U.S. Paratroopers (1944)
Modeling the U.S. Army in WWII

Master Box, Ltd.

Master Box's first set of US figures is an interesting offering of three paratroopers making their way through hostile territory during Operation Market Garden or thereafter. One injured soldier is assisted by another, as both are covered by wary BAR gunner. While not quite perfect, the set hints at greater things to come from this Ukrainian company.

The strong points in this styrene kit are the natural poses and sculpting of the figures. Sculptor Alexander Gagarin has done a fine job capturing how the sense of weight is conveyed as the trooper supports his injured buddy and the twisted posture of their protector. Their faces also stand out in comparison to Dragon and Tamiya figures, with more crispness and expression similar to the better heads from Warriors or Jaguar. Detailing includes the ties for the pockets of the cargo pants and M1 fighting knives strapped to the soldier's ankles.

There are a few nits to pick with the M1943 uniforms, however. The flaps of the breast pockets are squared off on the bottom, rather than the true arrow shape. The sleeves are not cinched at the wrist, which would be acceptable if the tabs and buttons were present, but they appear only on one sleeve.

The weapons and gear appear to be newly sculpted, and not just knock-offs of other manufacturer's products. Of note is the large demolition pack worn by the helping trooper, the first of which I've ever seen produced. It is the early version, worn on the back; a later, smaller variant was slung from the shoulder. This figure also has a musette bag strapped to his hip, an appropriate alternative placement-especially if you're carrying 20 pounds of explosives on your back!

Other separate gear includes cartridge belts for the Garand and BAR ammo, and the pouches of the bandolier that hangs from the neck of the injured soldier (you may wish to glue the bandolier to the figure before you attach his arms; I set the arms in place first, and had some trouble getting the bandolier up into the proper position under the left arm).

The canteens, however, have the later U.S. Marines pattern covers where one flap crosses over the other to secure the canteen in place (see Dragon's Iwo Jima set). I've never seen them in photos of Army soldiers, at least not in the European or Mediterranean theaters. You might wish to replace these with the more conventional style. Another curiosity is the M12 trench gun ammo pouch, which is ganged with a first aid pouch. Again, this is more appropriate for Marines, who often relied on shotguns in their close quarters combat. In the Army, trench guns were sometimes used by MPs in guarding POWs, but it would be very unusual to see this item with the airborne.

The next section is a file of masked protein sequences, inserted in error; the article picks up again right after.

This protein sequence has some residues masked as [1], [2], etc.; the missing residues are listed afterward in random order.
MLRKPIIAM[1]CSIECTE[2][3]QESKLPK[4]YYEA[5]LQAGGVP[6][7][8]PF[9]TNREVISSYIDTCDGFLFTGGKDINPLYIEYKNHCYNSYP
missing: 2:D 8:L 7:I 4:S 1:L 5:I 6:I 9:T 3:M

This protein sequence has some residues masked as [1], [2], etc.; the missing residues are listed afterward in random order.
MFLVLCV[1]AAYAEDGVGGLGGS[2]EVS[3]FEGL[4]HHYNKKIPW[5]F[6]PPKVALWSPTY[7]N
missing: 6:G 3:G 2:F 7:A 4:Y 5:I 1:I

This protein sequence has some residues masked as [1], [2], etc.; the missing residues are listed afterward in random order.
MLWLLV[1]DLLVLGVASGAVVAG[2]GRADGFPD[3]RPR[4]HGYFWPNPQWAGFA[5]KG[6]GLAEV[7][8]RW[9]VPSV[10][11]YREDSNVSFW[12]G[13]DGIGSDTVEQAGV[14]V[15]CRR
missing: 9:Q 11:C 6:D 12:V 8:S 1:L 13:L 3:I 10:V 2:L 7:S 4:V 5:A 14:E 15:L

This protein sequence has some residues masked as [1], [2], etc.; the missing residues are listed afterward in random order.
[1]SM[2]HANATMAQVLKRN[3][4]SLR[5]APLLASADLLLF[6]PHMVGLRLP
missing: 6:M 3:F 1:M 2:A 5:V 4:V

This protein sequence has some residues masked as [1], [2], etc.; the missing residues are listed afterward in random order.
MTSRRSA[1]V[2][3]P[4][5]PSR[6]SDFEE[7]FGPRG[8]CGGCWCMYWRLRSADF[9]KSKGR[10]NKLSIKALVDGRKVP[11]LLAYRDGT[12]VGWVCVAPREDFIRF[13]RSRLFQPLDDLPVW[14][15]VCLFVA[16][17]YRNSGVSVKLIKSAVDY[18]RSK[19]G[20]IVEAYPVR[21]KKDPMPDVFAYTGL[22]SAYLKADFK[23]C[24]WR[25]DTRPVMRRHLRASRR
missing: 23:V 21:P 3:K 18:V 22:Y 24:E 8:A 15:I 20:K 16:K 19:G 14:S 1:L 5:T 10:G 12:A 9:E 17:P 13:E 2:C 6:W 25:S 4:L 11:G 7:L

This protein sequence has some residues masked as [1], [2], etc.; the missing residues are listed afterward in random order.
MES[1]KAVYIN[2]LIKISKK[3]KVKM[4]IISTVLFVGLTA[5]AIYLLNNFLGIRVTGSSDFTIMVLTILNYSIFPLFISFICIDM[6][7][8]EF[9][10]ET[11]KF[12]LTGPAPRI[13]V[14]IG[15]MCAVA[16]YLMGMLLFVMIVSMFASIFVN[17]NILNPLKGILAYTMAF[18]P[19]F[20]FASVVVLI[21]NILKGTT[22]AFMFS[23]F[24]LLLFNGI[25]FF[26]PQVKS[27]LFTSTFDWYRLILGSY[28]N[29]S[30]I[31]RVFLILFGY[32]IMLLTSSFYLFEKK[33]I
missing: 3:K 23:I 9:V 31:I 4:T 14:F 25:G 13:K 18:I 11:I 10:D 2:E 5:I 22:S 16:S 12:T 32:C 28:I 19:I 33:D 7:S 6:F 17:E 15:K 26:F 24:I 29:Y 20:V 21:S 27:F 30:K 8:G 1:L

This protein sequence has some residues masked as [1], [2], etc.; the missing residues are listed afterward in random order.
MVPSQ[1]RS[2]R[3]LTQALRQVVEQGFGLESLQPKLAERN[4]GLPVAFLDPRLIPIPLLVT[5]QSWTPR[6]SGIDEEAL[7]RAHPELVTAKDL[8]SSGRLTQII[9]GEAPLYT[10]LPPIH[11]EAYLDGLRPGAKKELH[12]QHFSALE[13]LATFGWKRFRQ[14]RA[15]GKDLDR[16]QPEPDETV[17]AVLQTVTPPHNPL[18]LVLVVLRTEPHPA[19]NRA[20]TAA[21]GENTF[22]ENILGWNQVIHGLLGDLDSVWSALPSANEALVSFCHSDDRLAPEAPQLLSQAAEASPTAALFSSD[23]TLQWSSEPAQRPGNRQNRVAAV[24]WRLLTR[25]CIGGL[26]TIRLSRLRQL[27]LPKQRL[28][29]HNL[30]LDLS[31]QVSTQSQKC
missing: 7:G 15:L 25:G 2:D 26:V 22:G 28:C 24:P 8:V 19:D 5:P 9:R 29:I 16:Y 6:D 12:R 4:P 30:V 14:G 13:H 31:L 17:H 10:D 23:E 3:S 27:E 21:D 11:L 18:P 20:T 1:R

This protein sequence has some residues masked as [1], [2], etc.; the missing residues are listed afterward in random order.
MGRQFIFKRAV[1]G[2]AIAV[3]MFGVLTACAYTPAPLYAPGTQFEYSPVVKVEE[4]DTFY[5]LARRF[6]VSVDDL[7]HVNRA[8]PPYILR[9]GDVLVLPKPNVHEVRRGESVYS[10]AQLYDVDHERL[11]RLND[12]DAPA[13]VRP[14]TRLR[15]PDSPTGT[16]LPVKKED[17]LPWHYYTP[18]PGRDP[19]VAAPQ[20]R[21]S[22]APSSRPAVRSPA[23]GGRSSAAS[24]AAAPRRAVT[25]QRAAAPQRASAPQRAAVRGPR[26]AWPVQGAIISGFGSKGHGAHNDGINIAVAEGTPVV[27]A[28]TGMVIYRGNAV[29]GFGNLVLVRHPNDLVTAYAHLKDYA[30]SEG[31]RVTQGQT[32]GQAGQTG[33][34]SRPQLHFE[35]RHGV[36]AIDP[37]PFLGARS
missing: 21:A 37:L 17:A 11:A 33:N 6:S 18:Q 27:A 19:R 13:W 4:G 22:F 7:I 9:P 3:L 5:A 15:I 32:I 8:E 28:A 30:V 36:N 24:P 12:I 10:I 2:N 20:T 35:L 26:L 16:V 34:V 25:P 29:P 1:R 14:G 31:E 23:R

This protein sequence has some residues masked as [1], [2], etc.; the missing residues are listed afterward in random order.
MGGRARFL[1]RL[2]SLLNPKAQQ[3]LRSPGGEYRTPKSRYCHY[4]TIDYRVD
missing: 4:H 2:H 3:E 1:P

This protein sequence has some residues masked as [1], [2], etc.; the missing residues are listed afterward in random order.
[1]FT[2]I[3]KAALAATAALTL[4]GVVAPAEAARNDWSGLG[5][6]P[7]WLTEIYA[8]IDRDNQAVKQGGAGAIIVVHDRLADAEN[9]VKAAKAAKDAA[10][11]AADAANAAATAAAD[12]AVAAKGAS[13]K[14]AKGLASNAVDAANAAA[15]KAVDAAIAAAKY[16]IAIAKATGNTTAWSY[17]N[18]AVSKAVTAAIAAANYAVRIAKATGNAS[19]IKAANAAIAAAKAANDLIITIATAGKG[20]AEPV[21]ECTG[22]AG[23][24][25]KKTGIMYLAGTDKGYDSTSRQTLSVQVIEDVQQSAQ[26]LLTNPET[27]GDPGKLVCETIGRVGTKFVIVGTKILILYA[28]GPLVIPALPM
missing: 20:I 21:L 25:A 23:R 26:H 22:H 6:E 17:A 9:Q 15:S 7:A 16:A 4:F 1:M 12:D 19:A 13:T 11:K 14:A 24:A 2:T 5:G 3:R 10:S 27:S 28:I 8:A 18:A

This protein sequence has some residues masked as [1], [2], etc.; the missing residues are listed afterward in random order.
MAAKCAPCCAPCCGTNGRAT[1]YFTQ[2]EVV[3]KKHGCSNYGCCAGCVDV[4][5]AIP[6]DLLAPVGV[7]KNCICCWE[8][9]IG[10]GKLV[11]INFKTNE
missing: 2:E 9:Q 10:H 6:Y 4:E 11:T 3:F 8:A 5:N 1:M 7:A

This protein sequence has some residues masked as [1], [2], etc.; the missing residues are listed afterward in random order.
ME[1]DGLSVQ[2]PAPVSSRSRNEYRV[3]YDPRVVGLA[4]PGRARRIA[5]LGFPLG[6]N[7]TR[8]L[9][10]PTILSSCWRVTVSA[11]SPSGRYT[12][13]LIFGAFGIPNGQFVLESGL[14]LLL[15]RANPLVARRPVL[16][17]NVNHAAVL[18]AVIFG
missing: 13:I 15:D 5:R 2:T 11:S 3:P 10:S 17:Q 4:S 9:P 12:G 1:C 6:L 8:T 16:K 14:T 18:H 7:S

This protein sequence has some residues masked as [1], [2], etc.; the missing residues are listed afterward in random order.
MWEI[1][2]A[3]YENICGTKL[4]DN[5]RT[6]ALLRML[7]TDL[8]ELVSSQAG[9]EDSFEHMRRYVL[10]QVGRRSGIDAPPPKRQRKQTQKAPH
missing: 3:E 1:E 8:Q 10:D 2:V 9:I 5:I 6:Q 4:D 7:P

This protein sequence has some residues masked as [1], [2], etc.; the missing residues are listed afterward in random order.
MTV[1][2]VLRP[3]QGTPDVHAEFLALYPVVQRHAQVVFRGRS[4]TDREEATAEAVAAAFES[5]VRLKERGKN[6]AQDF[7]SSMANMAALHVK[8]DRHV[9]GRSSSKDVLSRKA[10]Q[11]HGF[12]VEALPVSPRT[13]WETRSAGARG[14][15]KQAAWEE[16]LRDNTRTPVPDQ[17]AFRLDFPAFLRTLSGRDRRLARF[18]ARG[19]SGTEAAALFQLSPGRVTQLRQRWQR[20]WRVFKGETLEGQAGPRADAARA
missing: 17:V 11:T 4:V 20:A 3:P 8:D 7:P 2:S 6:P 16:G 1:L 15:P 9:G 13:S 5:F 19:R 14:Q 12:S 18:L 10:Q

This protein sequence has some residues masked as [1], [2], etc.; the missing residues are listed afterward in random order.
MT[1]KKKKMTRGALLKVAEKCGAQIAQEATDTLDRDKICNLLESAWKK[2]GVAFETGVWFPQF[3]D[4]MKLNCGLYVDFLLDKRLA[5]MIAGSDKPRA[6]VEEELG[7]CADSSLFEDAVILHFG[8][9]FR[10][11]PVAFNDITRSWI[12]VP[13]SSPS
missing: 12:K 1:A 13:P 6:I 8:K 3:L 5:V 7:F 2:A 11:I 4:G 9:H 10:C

The figures and their accessories are presented on a single sprue. I was sent two sample sprues, and both had some crazing in the styrene torsos, which may have been caused by improper cooling of the pieces during the molding process (this is sometimes seen on Dragon figures as well). As is typical with styrene figures, there are molding seams to clean up. The plastic is the softer kind, as used in recent Dragon or older Airfix multipose figures, and seams are easily removed. There are no locating nibs on the arms, so care must be taken when assembling them to make sure the BAR fits properly in the gunner's hands and the other two figures are correctly positioned against one another. A bit of putty might be needed at the joints.

Another unusual feature of this set is the inclusion of decals. You not only get six each of the 82nd and 101st patches, but also six Red Cross symbols for medics and six U.S. flags (worn on the right shoulder for the Market Garden drop), spade and heart company symbols for the helmets, and an assortment of rank insignia. The registration is off just a tad on my samples, so there is a sliver of white overhanging the right edges of the flags and 82nd patches, which could be carefully trimmed to correct the problem.

With the crosses, you have the option to make the helping figure a medic. If you do, you should not give him the cartridge pouches or the demolition pack. You could place the musette bag on his back. You could use two or four of the crosses on his helmet (either just on the sides or on the front and back as well). You will need to sculpt or simply paint your own white arm bands if you want to recreate that feature.

The rank insignia is presented as white stripes on a black background, which is not accurate. Archer, Hudson and Allen, or Verlinden would be better alternatives.

I enjoyed building these figures and look forward to getting some paint on them. In our modeling world it's still comparatively rare to see new styrene GIs, rarer still to see such a good effort right out of the gate. I look forward to seeing what else Master Box has for us.

Thanks to Alexander Surzhenko at Master Box for the sample.



Modeling the U.S. Army in WWII © 2002—2007 Timothy S. Streeter